Vaginal reconstruction utilizing sigmoid colon: Complications and long-term results

J. Kellogg Parsons, Susan L. Gearhart, John P. Gearhart

Research output: Contribution to journalArticlepeer-review

Abstract

Background/Purpose: The use of sigmoid colon segments to repair congenital deformities of the vagina is well established. There are little data, however, on complications or functional results in these patients. The purpose of this study was to evaluate complication rates and long-term patient outcomes in the use of sigmoid segments in vaginal reconstruction for congenital anomalies. Methods: The authors identified 28 patients who underwent vaginal reconstruction with sigmoid colon segments between 1985 and 2000 at their institution. Patient charts were reviewed for surgical technique, complication rates, cosmetic results, functional results, and psychosocial development. Patients were recalled for physical examinations and personal interviews to assess current status. Results: Of the 28 patients, 13 had male pseudohermaphroditism, 6 had Mayer-Rokitansky-Kuster-Hauser syndrome, 2 had true hermaphroditism, 2 had mixed gonadal dysgenesis, 2 had common urogenital sinus syndrome, 2 had adrenogenital syndrome, and 1 had penile agenesis. Mean patient age was 16 years (range, 6 to 21 years). Mean follow-up was 6.2 years (range, 2 months to 15 years). Postoperative complications included introital stenosis (4 patients), mucosal prolapse (4), partial small bowel obstruction (2), perineal wound hematoma (2), superficial wound infection (2), and vaginal prolapse (1). None of the complications have affected long-term patency or cosmesis of the neovagina, nor has mucous production significantly affected quality of life. Fourteen of 16 (88%) adult patients are heterosexually active, 1 is homosexually active, and 1 is asexual. Of the 14 heterosexually active patients, 11 (79%) are "very satisfied" with their psychosexual development and 3 are "comfortable." Four patients are married, and 1 has carried a child to term. All adult patients felt that the appropriate time to undergo surgery was in adolescence. Conclusions: Reconstruction with sigmoid segments is an effective approach for many congenital conditions requiring vaginal reconstruction. Although surgical outcomes are not perfect, appropriately timed reconstructive vaginal surgery can provide most patients with an improved quality of life. For the best long-term results, a multidisciplinary team must be available from infancy to supply comprehensive support.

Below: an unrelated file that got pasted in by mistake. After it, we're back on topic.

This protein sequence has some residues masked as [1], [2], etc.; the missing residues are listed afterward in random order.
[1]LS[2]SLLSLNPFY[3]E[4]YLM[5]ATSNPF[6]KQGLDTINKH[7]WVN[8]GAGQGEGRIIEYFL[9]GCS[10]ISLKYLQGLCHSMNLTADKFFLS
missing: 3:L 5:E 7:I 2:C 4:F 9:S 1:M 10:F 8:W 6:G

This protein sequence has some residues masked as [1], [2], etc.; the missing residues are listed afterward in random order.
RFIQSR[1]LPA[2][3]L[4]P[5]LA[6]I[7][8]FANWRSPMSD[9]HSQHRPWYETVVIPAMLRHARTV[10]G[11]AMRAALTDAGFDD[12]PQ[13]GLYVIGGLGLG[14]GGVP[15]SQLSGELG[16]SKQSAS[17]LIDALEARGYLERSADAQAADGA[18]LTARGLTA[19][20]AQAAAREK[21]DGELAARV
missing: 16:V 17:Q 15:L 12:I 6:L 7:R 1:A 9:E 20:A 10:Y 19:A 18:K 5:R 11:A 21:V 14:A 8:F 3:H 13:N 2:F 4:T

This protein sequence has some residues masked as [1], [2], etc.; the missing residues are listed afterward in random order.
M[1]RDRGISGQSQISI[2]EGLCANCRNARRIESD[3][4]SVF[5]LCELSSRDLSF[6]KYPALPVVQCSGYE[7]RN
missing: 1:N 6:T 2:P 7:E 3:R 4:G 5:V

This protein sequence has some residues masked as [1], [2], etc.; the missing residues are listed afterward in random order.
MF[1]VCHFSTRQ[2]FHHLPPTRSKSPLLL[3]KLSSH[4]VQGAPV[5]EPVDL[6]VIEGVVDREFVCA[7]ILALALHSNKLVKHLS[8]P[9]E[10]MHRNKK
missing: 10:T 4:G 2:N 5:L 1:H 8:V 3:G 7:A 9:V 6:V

Original languageEnglish (US)
Pages (from-to)629-633
Number of pages5
JournalJournal of pediatric surgery
Volume37
Issue number4
DOIs
StatePublished - 2002

Keywords

  • Ambiguous genitalia
  • Intersex
  • Sigmoid
  • Vagina

ASJC Scopus subject areas

  • Surgery
  • Pediatrics, Perinatology, and Child Health

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